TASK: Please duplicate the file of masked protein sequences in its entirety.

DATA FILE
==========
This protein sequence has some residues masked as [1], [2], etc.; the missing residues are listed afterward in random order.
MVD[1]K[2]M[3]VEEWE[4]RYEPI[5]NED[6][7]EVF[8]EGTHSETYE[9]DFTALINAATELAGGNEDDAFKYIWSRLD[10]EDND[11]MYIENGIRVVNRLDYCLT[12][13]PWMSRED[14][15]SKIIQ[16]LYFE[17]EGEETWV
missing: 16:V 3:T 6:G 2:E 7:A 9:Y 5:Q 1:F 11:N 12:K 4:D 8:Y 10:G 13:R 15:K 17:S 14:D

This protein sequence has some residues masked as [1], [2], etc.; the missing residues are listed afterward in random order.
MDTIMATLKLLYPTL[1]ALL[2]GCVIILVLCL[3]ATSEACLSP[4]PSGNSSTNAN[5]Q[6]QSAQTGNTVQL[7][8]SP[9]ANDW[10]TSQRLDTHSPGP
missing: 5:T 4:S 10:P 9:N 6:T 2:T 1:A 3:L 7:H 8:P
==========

This protein sequence has some residues masked as [1], [2], etc.; the missing residues are listed afterward in random order.
MVD[1]K[2]M[3]VEEWE[4]RYEPI[5]NED[6][7]EVF[8]EGTHSETYE[9]DFTALINAATELAGGNEDDAFKYIWSRLD[10]EDND[11]MYIENGIRVVNRLDYCLT[12][13]PWMSRED[14][15]SKIIQ[16]LYFE[17]EGEETWV
missing: 16:V 3:T 6:G 2:E 7:A 9:Y 5:Q 1:F 11:N 12:K 4:D 8:Y 10:G 13:R 15:K 17:S 14:D

This protein sequence has some residues masked as [1], [2], etc.; the missing residues are listed afterward in random order.
MDTIMATLKLLYPTL[1]ALL[2]GCVIILVLCL[3]ATSEACLSP[4]PSGNSSTNAN[5]Q[6]QSAQTGNTVQL[7][8]SP[9]ANDW[10]TSQRLDTHSPGP
missing: 5:T 4:S 10:P 9:N 6:T 2:T 1:A 3:L 7:H 8:P